Lessons learned from shopping at farm market stands and farmers markets
Shopping for food at Michigan farmers markets and farm market stands provide food, an outing with your family and supports the local economy.
The summer season has been officially kicked off in the United States with its Memorial Day holiday as its marker. Most farmers market and many farm stands are also officially open for the season; some Farm markets go even further and offer other entertainment such as petting the farm animals and events. Fresh asparagus and mushrooms abound right now, as well as extended-season vegetables such as potatoes, apples and onions. Rhubarb is also in, and you can soon start looking for strawberries, peas, herbs and spring flowers.
Some of the lessons that I have learned from shopping for Michigan local foods at farm stands and farmers markets may help you as well.
- Bring your own bags and cartons. There may be some available, but they are usually recycled plastic bags. Also, fruit and vegetables are often displayed in a basket or container but then unceremoniously transferred into a bag at the time of purchase. If you bring your own quart baskets or clam shells for berries and the like makes transporting these tender fruits much easier. If you are buying bulk quantities a portable shopping cart, wagon or cooler on wheels is helpful.
- Cash means convenience. Have enough cash for your purchases. While some larger farm markets and farmers market stalls are capable of taking your debit or credit card, most are not. Certainly not those quaint vegetable stands and hay wagon loads of seasonal produce along the roadside. These sometimes do not even have an attendant requiring “on your honor” purchases with exact change to be dropped into a secured box.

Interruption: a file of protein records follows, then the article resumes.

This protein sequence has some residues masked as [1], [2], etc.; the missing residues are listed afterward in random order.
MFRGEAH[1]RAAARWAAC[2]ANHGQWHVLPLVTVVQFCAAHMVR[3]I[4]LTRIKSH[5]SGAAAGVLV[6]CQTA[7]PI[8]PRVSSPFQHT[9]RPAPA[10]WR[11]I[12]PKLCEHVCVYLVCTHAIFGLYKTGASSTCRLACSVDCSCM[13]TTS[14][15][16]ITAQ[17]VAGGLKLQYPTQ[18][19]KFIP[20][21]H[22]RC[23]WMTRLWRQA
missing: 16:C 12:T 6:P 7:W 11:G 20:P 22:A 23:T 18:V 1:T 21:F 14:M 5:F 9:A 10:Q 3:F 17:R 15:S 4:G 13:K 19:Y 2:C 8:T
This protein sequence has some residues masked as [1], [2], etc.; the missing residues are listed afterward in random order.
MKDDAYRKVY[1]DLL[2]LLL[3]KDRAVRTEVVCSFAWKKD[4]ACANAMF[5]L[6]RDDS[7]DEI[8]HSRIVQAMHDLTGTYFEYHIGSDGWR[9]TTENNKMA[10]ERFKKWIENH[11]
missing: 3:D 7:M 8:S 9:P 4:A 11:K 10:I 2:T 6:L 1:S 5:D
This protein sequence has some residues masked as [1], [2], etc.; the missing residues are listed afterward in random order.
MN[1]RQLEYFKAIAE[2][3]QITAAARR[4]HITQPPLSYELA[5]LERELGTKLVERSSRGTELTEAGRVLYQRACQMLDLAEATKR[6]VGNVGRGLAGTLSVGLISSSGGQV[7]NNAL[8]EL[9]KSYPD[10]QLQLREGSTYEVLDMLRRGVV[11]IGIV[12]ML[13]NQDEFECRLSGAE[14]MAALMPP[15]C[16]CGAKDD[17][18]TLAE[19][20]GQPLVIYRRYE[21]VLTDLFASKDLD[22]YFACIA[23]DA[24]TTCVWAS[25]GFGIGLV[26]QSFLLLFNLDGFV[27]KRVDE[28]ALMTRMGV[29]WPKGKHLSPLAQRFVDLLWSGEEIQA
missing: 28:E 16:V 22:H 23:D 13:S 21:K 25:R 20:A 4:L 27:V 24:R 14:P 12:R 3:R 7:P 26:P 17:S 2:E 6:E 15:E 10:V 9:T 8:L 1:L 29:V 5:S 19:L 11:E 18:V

- Wear good walking shoes. This allows you to take your time and view several vendors before making that final purchase decision with a measure of comfort. While prices are usually comparable at various booths, who does not want to get the best price? Be careful to compare quality as well as price; it is expected that better items will command a better price.
- Know what is in season in Michigan and what extended-season foods are. If it is an option for you to can or freeze your own food, this is when to plan to make a bulk purchase for that purpose. For example: I cannot grow peaches, but I can purchase a bushel of peaches from the farmers market. I can grow tomatoes, so I just purchase specialty varieties at the farmers market. Some markets also offer non-local foods like coffee and oranges; and home baked goods, eggs and frozen meats too.
- Talk to the farmer and stand attendant. These people are often knowledgeable about the food, and how to prepare the food if it is something new to you. They are often happy to provide additional information about how it was grown and picked, and how to determine ripeness. Getting to know your farmer can save you time the next time you visit the market. You can go right to your favorite vendor.
Shopping at the farmers market can be a pleasurable family experience. For more information about local foods, community food systems and food hubs contact Michigan State University Extension Community Food System educators who are working across Michigan to provide community food systems educational programming and assistance.